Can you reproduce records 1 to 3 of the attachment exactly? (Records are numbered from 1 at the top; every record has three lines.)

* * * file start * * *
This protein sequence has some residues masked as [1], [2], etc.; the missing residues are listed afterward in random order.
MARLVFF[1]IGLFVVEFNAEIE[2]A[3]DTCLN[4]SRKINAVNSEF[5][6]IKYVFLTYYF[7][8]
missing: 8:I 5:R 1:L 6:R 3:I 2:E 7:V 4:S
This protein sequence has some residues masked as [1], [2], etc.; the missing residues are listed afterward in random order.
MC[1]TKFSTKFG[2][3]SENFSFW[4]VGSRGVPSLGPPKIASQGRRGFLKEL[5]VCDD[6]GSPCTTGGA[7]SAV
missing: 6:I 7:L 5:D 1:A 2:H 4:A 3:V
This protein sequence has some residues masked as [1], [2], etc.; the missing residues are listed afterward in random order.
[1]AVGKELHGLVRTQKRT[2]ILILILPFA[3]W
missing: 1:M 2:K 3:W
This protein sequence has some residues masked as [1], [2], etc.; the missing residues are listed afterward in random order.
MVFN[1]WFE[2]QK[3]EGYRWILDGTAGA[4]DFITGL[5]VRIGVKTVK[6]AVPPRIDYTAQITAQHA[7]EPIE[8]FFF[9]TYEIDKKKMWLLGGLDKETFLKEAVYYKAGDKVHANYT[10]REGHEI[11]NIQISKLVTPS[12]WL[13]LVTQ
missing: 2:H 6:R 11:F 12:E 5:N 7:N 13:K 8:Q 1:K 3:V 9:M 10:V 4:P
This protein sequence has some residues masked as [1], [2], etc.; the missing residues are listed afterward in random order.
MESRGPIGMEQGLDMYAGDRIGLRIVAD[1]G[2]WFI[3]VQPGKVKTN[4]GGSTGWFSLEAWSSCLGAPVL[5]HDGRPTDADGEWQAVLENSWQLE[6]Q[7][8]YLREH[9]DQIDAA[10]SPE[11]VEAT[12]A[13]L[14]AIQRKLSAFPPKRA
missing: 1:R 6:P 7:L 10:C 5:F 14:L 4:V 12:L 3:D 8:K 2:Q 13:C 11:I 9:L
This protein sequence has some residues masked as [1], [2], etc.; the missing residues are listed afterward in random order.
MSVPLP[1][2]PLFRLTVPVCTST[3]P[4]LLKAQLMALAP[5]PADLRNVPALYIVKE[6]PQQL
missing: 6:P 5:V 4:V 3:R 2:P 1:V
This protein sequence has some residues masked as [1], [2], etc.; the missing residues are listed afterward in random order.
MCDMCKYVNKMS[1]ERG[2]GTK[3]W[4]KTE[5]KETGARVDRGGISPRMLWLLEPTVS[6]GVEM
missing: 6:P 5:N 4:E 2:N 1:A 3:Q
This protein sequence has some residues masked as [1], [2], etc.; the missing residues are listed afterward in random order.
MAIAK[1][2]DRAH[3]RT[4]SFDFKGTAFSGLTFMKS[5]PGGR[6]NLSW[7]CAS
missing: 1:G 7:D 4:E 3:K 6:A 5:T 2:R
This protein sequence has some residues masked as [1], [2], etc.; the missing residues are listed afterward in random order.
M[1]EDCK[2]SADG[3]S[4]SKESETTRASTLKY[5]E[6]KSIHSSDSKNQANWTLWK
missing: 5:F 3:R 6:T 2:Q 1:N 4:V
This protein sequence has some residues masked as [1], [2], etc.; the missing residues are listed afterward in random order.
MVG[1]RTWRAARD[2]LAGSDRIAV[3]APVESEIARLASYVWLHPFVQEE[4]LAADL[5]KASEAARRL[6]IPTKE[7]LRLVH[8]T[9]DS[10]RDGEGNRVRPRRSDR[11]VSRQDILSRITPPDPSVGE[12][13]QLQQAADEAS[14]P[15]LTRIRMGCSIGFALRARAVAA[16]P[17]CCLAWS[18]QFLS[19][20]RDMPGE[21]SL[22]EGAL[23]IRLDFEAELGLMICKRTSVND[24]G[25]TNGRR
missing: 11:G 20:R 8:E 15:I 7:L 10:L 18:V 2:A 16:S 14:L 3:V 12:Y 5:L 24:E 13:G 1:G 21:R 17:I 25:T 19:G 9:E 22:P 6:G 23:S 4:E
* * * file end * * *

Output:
This protein sequence has some residues masked as [1], [2], etc.; the missing residues are listed afterward in random order.
MARLVFF[1]IGLFVVEFNAEIE[2]A[3]DTCLN[4]SRKINAVNSEF[5][6]IKYVFLTYYF[7][8]
missing: 8:I 5:R 1:L 6:R 3:I 2:E 7:V 4:S
This protein sequence has some residues masked as [1], [2], etc.; the missing residues are listed afterward in random order.
MC[1]TKFSTKFG[2][3]SENFSFW[4]VGSRGVPSLGPPKIASQGRRGFLKEL[5]VCDD[6]GSPCTTGGA[7]SAV
missing: 6:I 7:L 5:D 1:A 2:H 4:A 3:V
This protein sequence has some residues masked as [1], [2], etc.; the missing residues are listed afterward in random order.
[1]AVGKELHGLVRTQKRT[2]ILILILPFA[3]W
missing: 1:M 2:K 3:W